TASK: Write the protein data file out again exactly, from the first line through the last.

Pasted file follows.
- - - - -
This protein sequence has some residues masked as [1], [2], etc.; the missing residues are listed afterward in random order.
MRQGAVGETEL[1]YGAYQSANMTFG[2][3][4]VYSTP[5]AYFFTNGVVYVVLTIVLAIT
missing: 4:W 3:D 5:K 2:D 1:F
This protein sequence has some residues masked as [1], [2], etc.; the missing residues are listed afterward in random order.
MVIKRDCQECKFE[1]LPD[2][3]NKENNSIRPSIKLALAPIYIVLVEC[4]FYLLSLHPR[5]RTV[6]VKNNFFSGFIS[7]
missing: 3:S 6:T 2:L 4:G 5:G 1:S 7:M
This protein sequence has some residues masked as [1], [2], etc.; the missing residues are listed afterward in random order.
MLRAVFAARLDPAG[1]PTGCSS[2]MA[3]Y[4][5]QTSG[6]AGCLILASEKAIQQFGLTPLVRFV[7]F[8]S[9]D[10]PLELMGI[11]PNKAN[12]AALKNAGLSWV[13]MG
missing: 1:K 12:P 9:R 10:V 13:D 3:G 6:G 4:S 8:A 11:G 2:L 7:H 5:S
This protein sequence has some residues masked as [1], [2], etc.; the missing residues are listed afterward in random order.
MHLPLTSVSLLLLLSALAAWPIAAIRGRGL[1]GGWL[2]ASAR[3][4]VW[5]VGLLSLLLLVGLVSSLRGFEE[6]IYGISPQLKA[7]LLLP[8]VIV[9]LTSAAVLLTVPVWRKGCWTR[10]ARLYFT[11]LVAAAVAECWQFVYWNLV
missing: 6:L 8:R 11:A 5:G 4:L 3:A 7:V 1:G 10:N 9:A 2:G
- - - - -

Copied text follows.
This protein sequence has some residues masked as [1], [2], etc.; the missing residues are listed afterward in random order.
MRQGAVGETEL[1]YGAYQSANMTFG[2][3][4]VYSTP[5]AYFFTNGVVYVVLTIVLAIT
missing: 4:W 3:D 5:K 2:D 1:F
This protein sequence has some residues masked as [1], [2], etc.; the missing residues are listed afterward in random order.
MVIKRDCQECKFE[1]LPD[2][3]NKENNSIRPSIKLALAPIYIVLVEC[4]FYLLSLHPR[5]RTV[6]VKNNFFSGFIS[7]
missing: 3:S 6:T 2:L 4:G 5:G 1:S 7:M
This protein sequence has some residues masked as [1], [2], etc.; the missing residues are listed afterward in random order.
MLRAVFAARLDPAG[1]PTGCSS[2]MA[3]Y[4][5]QTSG[6]AGCLILASEKAIQQFGLTPLVRFV[7]F[8]S[9]D[10]PLELMGI[11]PNKAN[12]AALKNAGLSWV[13]MG
missing: 1:K 12:P 9:R 10:V 13:D 3:G 6:G 4:S 8:A 11:G 2:L 7:H 5:S
This protein sequence has some residues masked as [1], [2], etc.; the missing residues are listed afterward in random order.
MHLPLTSVSLLLLLSALAAWPIAAIRGRGL[1]GGWL[2]ASAR[3][4]VW[5]VGLLSLLLLVGLVSSLRGFEE[6]IYGISPQLKA[7]LLLP[8]VIV[9]LTSAAVLLTVPVWRKGCWTR[10]ARLYFT[11]LVAAAVAECWQFVYWNLV
missing: 6:L 8:R 11:A 5:G 4:L 3:A 7:V 1:G 10:N 9:A 2:G